Making the Body Visible in Contemporary Japan: Femininity, Beauty, and the Female Form in Popular Culture

Conference: AAS-in-Asia2020 (AAS-in-Asia2020)
Title: Making the Body Visible in Contemporary Japan: Femininity, Beauty, and the Female Form in Popular Culture
Stream: Gender & Sexuality
Presentation Type: Panel Presentation
Authors:
Laura Clark, University of Queensland, Australia (organizer, presenter, chair)
Caitlin Casiello, Yale University, United States (presenter)
Maria Ana Micaela Chua Manansala, University of Tsukuba, Japan (presenter)
Juliana Buriticá Alzate, International Christian University, Japan (presenter)
Yukari Yoshihara, University of Tsukuba, Japan (discussant)

Abstract:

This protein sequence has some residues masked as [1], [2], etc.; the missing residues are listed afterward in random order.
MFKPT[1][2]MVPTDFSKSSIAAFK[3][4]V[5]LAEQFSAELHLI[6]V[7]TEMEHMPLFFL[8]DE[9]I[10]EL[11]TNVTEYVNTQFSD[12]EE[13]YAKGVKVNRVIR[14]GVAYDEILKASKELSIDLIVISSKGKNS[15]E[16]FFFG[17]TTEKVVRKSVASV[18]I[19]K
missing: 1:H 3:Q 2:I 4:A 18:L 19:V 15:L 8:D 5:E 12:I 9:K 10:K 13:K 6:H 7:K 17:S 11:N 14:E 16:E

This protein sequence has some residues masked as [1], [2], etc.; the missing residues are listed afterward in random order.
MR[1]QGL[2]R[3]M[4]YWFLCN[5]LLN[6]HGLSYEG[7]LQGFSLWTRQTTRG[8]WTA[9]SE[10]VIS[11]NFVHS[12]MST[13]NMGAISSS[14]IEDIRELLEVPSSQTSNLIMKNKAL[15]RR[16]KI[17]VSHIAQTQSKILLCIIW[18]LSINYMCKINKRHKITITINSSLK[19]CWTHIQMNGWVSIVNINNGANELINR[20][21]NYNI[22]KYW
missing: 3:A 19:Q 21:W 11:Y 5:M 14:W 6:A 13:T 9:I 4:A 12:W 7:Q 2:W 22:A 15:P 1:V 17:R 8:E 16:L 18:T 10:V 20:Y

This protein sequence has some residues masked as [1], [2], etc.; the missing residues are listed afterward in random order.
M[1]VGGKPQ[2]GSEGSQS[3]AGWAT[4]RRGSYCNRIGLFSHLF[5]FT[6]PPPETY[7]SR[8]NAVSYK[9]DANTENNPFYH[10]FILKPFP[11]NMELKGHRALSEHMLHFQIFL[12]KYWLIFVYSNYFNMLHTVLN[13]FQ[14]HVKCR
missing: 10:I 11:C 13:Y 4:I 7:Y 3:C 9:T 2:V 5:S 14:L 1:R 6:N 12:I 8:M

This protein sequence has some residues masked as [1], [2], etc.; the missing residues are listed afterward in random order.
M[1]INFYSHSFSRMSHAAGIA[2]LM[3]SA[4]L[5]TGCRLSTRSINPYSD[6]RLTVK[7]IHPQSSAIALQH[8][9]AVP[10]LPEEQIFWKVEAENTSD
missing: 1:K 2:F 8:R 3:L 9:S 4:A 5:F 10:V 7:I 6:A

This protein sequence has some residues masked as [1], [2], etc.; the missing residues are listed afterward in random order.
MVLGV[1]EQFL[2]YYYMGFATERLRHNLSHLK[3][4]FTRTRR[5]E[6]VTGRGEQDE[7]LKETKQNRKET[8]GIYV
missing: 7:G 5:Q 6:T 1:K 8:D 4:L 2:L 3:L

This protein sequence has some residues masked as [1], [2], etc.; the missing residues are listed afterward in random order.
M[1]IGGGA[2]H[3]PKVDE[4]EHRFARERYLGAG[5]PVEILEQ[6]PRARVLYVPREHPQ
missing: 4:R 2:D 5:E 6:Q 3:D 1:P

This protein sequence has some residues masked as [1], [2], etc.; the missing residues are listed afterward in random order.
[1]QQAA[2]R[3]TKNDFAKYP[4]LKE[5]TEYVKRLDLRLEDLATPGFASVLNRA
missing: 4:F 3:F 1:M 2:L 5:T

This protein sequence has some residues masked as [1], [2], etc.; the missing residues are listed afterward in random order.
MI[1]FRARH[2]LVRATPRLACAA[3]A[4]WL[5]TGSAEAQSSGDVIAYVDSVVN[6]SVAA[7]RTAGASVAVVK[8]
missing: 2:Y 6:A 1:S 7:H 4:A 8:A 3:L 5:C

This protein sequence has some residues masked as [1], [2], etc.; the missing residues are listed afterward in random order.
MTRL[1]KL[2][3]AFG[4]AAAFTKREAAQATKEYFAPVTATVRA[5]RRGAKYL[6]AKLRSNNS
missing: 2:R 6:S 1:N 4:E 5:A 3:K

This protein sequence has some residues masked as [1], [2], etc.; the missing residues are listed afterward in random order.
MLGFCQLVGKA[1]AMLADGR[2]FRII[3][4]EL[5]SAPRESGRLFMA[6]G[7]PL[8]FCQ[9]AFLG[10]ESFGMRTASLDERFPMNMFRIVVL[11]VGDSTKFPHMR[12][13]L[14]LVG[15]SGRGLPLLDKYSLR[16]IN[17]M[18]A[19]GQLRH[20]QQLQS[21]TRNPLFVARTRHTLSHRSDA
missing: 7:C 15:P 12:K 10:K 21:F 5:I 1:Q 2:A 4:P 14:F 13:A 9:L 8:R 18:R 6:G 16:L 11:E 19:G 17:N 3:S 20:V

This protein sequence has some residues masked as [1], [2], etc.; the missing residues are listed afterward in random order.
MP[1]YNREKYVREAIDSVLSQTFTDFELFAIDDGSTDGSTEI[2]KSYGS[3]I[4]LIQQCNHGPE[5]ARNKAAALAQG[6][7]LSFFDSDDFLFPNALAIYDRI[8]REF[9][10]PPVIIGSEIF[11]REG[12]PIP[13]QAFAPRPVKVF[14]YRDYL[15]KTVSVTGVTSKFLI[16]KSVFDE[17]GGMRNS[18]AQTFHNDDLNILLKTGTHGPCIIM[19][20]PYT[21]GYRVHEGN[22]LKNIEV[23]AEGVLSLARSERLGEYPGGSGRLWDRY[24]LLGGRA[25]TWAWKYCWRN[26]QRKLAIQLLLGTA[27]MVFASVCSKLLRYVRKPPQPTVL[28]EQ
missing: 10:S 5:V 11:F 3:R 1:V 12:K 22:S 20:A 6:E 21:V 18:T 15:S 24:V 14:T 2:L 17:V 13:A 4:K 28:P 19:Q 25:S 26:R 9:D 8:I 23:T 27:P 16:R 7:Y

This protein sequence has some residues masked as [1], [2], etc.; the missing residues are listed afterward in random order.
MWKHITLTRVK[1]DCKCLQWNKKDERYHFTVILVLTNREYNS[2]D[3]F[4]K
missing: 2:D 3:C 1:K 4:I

In contemporary Japanese cultural products, what does it mean to be embodied? Whose bodies are made visible, how and why? How does one represent the ‘womanly’ body in contemporary Japan? What kind of body is desired and permissible? To explore these questions this panel takes a transdisciplinary approach to the construction and performance of ‘female body’ in film, literature, and cross-media adaptations. First, Caitlin Casiello will discuss how 1950s Revenge of the Pearl Queen created a unique moment of transition in Japanese film with the full-unclothed female body on display for the audience. Then, Mic Manansala will analyse manga adaptations of Goethe’s Faust in connection to the Takarazuka Revue’s play Angel’s Smile/Devil’s Tears, and with it the embodiment and performance of the feminine form. Juliana Buriticá Alzate will then compare the lead character in Kirino Natsuo’s Tokyo Island and its film adaptation, and how these works first challenge and then conform to female beauty standards. Finally, Laura Clark will explore the representation of femininity as embodied performance in Murata Sayaka’s Convenience Store Woman. Discussant Yukari Yoshihara will then offer insights from the perspective of gender in Japanese popular texts on the issues of desirable femininity, gaze, and transformation. In the complex interplay between sex and gender, the external signposting of female performance and costume is a matter of significant pressure. This is not merely a matter of woman-as-object, but rather of exposing intense conflicts between audience expectations of gender and the female form, and ecstatic moments of agency and change.